- Jade Xu (徐慧慧) is a martial arts actress and multiple World Wushu Champion. She won the World Championships three times in a row and the first (gun/staff) and second (dao/broadsword) place in the Olympic Wushu Tournament Beijing 2008 and became one of the most famous female Wushu athletes in the world. Soon after her athletic career, Jade Xu received offers to star in various international Film and TV productions, such as Tai Chi 0, Tai Chi Hero and Michael Jackson: One, and successfully launched her second career, as an actress.
- Muslim Salikhov: He is one of the most technical fighters in sanshou. He has participated in MMA competitions such as Ultimate Fighting Championship(UFC). Salikhov is from Russia.
- Cung Le: Cung Le is an American Vietnamese and successful wushu sanda and Mixed martial arts fighter. He has won a lot of medals.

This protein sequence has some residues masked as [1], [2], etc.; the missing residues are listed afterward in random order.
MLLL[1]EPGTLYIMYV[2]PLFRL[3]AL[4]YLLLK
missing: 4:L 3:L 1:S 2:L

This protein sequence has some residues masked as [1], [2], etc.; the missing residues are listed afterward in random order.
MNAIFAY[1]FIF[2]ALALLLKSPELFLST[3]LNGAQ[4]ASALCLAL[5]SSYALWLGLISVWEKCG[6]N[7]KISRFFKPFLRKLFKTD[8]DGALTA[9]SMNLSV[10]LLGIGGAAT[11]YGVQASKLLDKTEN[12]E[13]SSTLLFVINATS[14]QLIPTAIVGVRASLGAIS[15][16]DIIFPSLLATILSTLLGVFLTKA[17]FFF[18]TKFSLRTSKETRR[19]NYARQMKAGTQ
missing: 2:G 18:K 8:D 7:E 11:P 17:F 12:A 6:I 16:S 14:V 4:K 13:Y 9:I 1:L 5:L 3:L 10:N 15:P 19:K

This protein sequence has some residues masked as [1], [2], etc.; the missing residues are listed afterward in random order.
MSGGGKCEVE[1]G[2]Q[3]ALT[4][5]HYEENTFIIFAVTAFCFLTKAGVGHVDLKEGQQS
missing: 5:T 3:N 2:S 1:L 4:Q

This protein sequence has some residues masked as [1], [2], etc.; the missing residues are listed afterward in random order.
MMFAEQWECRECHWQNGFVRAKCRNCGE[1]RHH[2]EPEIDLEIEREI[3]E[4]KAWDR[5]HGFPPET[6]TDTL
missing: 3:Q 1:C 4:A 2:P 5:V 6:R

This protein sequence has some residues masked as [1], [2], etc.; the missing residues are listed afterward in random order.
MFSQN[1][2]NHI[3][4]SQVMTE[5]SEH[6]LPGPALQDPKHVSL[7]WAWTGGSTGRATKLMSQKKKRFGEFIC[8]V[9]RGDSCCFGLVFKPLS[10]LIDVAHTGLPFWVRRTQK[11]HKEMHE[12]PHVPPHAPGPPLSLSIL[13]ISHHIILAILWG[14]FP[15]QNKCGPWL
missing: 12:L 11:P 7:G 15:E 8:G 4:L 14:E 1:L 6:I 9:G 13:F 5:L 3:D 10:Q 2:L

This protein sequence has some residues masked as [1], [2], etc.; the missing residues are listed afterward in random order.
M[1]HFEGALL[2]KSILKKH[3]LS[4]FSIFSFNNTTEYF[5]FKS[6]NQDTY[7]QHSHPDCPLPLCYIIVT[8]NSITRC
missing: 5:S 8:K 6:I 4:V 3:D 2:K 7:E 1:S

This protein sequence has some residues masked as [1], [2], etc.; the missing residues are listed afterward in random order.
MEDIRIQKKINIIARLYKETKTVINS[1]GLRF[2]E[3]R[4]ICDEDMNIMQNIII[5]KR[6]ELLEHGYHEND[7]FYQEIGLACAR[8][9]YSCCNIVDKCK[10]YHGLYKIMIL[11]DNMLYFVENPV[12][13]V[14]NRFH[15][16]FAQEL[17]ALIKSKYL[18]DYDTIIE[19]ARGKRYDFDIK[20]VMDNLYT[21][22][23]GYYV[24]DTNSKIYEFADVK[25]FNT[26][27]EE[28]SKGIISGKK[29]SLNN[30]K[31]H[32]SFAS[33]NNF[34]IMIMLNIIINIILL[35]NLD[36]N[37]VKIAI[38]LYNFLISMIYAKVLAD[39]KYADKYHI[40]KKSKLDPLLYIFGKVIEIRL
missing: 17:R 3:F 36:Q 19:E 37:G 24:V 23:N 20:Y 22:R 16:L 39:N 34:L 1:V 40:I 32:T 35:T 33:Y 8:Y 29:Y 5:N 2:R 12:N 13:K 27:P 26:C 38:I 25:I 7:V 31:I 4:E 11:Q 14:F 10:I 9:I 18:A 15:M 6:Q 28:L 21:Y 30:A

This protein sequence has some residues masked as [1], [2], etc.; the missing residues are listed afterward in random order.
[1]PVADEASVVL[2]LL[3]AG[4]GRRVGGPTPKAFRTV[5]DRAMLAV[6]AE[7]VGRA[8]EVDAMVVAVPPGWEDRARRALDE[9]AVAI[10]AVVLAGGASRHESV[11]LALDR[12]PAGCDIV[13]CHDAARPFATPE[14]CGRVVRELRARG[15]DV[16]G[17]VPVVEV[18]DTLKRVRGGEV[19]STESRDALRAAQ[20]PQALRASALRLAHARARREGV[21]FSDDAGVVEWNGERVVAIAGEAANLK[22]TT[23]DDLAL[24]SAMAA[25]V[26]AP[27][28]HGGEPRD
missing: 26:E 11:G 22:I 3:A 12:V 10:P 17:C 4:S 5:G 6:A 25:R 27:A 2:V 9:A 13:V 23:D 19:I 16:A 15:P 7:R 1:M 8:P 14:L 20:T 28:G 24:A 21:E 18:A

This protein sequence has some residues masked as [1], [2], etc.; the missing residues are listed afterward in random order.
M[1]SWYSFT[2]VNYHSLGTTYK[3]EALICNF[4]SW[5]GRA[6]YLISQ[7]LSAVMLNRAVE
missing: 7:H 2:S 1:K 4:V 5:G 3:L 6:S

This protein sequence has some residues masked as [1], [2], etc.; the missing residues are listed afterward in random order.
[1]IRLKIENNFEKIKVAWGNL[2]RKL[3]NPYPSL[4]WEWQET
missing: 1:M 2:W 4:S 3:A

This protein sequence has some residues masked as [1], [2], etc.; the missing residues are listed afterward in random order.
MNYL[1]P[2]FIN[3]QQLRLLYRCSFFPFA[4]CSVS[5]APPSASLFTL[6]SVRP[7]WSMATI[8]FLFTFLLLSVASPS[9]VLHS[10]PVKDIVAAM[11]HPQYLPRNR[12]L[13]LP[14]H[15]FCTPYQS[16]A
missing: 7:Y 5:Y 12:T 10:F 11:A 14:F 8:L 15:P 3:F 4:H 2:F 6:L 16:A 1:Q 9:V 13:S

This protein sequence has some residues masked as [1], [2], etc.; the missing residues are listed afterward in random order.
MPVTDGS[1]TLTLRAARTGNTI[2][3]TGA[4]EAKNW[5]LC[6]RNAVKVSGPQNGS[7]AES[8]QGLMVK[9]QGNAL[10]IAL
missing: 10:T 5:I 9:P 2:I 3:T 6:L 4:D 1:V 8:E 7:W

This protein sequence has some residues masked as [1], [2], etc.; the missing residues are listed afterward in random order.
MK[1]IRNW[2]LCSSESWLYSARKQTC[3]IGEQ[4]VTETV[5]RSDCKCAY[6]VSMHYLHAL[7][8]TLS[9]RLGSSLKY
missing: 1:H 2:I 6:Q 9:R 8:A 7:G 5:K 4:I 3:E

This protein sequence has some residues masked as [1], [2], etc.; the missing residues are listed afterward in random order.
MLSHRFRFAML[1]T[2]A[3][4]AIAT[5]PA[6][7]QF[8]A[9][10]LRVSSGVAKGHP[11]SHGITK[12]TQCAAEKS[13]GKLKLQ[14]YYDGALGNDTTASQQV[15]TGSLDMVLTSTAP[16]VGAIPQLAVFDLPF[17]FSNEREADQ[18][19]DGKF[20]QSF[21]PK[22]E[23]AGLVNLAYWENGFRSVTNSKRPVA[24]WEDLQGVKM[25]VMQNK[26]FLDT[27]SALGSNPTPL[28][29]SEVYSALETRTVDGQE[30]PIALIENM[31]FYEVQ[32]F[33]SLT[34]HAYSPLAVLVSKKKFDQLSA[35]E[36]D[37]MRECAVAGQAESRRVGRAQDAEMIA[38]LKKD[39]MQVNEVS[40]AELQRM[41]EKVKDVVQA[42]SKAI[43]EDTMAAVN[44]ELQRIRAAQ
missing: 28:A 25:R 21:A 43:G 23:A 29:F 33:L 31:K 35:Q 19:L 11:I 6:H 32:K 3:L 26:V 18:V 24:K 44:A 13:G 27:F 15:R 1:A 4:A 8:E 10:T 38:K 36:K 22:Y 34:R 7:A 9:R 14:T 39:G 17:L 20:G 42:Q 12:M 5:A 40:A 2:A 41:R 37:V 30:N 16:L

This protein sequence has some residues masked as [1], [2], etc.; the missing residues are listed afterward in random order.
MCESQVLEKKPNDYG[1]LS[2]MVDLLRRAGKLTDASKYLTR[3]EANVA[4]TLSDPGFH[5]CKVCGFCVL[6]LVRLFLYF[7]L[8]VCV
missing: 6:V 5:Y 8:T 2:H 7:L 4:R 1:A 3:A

- Zhao Changjun: Zhao is one of the most decorated wushu champions ever. Only one other martial artist has challenged his winning record: Jet Li. In wushu circles, it is said that the '70s belonged to Jet, but the '80s belonged to Zhao. Even throughout the 70's, Zhao was always pressuring Jet. From the late '70s to the late '80s, Zhao captured ten individual all-around titles in national and international events. He has earned 54 gold medals and has demonstrated in five continents for over thirty countries. Zhao is undeniably one of the greatest wushu masters of all time. And yet, despite his glorious wushu record, he's a staunch proponent of traditional martial arts.